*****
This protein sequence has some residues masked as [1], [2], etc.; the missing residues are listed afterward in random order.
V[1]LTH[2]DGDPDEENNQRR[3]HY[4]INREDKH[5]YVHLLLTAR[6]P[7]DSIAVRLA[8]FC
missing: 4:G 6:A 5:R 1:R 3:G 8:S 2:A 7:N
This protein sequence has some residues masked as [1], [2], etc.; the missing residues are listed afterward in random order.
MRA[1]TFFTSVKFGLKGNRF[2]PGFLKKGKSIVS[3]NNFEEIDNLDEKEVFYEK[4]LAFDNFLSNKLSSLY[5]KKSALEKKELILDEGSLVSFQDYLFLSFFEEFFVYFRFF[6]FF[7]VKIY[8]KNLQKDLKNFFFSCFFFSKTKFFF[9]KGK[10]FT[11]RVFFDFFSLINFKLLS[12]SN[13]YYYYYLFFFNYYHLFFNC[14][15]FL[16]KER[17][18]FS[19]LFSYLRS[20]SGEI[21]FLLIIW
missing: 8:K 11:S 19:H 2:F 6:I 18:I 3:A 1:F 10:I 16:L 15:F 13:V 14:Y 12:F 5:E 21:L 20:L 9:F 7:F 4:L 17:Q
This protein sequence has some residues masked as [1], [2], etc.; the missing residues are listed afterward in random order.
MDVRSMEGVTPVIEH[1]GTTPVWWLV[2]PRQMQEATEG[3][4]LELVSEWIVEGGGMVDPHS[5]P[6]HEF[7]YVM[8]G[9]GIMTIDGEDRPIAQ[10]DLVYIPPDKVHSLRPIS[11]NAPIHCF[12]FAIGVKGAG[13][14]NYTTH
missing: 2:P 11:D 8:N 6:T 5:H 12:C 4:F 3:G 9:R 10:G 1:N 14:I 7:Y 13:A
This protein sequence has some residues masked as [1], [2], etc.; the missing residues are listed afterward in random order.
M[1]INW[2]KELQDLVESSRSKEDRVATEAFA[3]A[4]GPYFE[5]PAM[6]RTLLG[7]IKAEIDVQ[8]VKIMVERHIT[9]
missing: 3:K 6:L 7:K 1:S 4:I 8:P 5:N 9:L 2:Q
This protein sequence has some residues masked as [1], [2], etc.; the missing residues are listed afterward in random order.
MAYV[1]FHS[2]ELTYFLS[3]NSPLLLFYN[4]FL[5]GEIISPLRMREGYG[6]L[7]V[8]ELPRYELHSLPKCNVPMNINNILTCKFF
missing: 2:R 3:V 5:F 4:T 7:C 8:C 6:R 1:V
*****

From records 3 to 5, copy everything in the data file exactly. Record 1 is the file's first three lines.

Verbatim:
This protein sequence has some residues masked as [1], [2], etc.; the missing residues are listed afterward in random order.
MDVRSMEGVTPVIEH[1]GTTPVWWLV[2]PRQMQEATEG[3][4]LELVSEWIVEGGGMVDPHS[5]P[6]HEF[7]YVM[8]G[9]GIMTIDGEDRPIAQ[10]DLVYIPPDKVHSLRPIS[11]NAPIHCF[12]FAIGVKGAG[13][14]NYTTH
missing: 2:P 11:D 8:N 6:T 5:H 12:C 4:F 3:G 9:R 10:G 1:N 14:I 7:Y 13:A
This protein sequence has some residues masked as [1], [2], etc.; the missing residues are listed afterward in random order.
M[1]INW[2]KELQDLVESSRSKEDRVATEAFA[3]A[4]GPYFE[5]PAM[6]RTLLG[7]IKAEIDVQ[8]VKIMVERHIT[9]
missing: 3:K 6:L 7:K 1:S 4:I 8:P 5:N 9:L 2:Q
This protein sequence has some residues masked as [1], [2], etc.; the missing residues are listed afterward in random order.
MAYV[1]FHS[2]ELTYFLS[3]NSPLLLFYN[4]FL[5]GEIISPLRMREGYG[6]L[7]V[8]ELPRYELHSLPKCNVPMNINNILTCKFF
missing: 2:R 3:V 5:F 4:T 7:C 8:C 6:R 1:V